BILLY McCORD: As I see it
The 31 years in education were wonderful years. I have always believed they were planned for me by God. After all it was education that I would never enter as a profession. My Senior English High School teacher required an essay entitled, “The Profession I would never enter.” That was an easy subject for me.
My essay was entitle, “I Would Never be a Teacher.” I was very sincere. I did some research and named the negative things I felt about teaching. The first strike against being a teacher was low salaries. That was a given because low they were unless you were willing to leave Mississippi and that I was not. I was determined that Mississippi would always be home to me.
Another negative thing I listed was lack of parental support. I am sorry to say I found this to be true. I discovered that a great percentage of parents do not have a clue of what goes on in schools where their child’s education is concerned. I researched my senior essay well and was determined never to be a teacher.
I entered college at Wood Junior College, a private Methodist College and began working on a BA Degree with the intention of doing my graduate work in a Methodist Theological School and become a Methodist Minister. I transferred to Ole Miss the second semester of the sophomore year because Wood College did not offer the courses I wanted to take.
Because I could not get every course I wanted at Ole Miss that semester my advisor recommended that I take a course called, “Introduction to Education.” I actually did not want to take the course but it seemed I had no other choice. I really enjoyed the course. It was great.
At the close of that semester I changed my major to education. I received a BSE Degree with a major in English, History and Political Science. I did my student teaching at Greenwood Junior High School and it was a wonderful experience. At this point I was hooked on education. I was interested in working with young people and concluded that I could work with more young people in one year of teaching than I could in ten years in churches.
While I was offered a contract at Greenwood teaching fourth grade social studies and being responsible for the hall bulletin board I could not imagine myself teaching fourth grade and surely could not see myself doing the hall bulletin board.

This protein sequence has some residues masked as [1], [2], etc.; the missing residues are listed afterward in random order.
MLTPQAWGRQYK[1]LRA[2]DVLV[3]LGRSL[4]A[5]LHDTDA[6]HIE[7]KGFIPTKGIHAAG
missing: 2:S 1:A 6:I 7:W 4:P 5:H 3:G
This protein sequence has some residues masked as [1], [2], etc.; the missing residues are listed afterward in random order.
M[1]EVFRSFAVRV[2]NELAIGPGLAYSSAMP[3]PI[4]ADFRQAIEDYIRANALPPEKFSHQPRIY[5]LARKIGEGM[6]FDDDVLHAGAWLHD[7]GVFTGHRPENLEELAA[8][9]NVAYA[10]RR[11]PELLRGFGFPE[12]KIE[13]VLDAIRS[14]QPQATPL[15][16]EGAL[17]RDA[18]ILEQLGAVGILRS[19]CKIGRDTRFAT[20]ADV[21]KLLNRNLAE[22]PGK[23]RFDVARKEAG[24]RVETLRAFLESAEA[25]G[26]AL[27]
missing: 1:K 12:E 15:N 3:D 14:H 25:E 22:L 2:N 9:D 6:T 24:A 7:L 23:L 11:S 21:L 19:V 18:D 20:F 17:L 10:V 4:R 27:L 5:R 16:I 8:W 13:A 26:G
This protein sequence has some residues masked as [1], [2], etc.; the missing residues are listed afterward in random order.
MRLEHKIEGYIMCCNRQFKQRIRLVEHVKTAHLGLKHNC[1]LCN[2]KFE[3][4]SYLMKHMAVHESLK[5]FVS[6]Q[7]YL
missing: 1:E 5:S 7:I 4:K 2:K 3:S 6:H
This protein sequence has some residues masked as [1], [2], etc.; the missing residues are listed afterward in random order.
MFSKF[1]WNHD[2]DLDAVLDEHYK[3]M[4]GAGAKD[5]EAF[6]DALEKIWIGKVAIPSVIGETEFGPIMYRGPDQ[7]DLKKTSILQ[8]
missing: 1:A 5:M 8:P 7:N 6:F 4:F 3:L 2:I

I saw an ad in the Commercial Appeal for an 11th grade English Teacher at Horn Lake High School. I had no idea where Horn Lake was but on my way to Memphis to visit a patient I saw a sign pointing to Horn Lake off I-55.
Off I went. The school building was being prepared for the next session. I saw a carpenter and asked him where I might find the principal. He said, “I am the principal.” I asked him about the job and for whatever reason I do not know he took me to the book room and showed me the books used in Junior English. He took my name and number and said he would be in contact. I had very little hope in getting the job but before the day was over the principal called and the job was mine.
I loved classroom teaching. In two years I was offered the counselor’s job and off to Ole Miss Graduate School I went. I took the courses required for counseling and soon obtained a Masters in Education. I was enjoying being a counselor. One night while having dinner at home the phone rang and the President of the county school board said they had just elected me principal at Southaven Elementary (Grades 1-8).
I said “Thank you sir,” but knew I did not know how to be principal.
Back to Ole Miss I went and began working on another graduate degree in School Administration. After two years I became principal of Southaven High School and then I was appointed area superintendent of Southaven Schools which consisted of two elementary schools, the high school and vocational school. In 1978 I became assistant superintendent of DeSoto County Schools and remained in that position until I retired in 1991. I retired after 31 years in education and do not regret a day I spent in education.
My favorite job was definitely classroom teaching. I stayed in administration which I did like because of the salary and the necessity to house and feed a family. I did miss the daily contact with students in a teaching/learning environment.
The ability to retire early as far as age was concerned allowed me to go back into the pulpit of the United Methodist Church. In June 2014 I will have spent 23 years as a pastor and give thanks to God for allowing me to do so.
To return to Calhoun County and serve as a member and President of the Calhoun County School Board is more than I ever dreamed of. If I could do it over would I pursue education as a career? You bet I would.
Billy McCord is a retired school administrator and a United Methodist minister. He is Pastor of Shady Grove UM Church in Calhoun County and is President of the Calhoun County School Board Contact him at email@example.com, or write at P.O. Box 337, Bruce, MS 38915.
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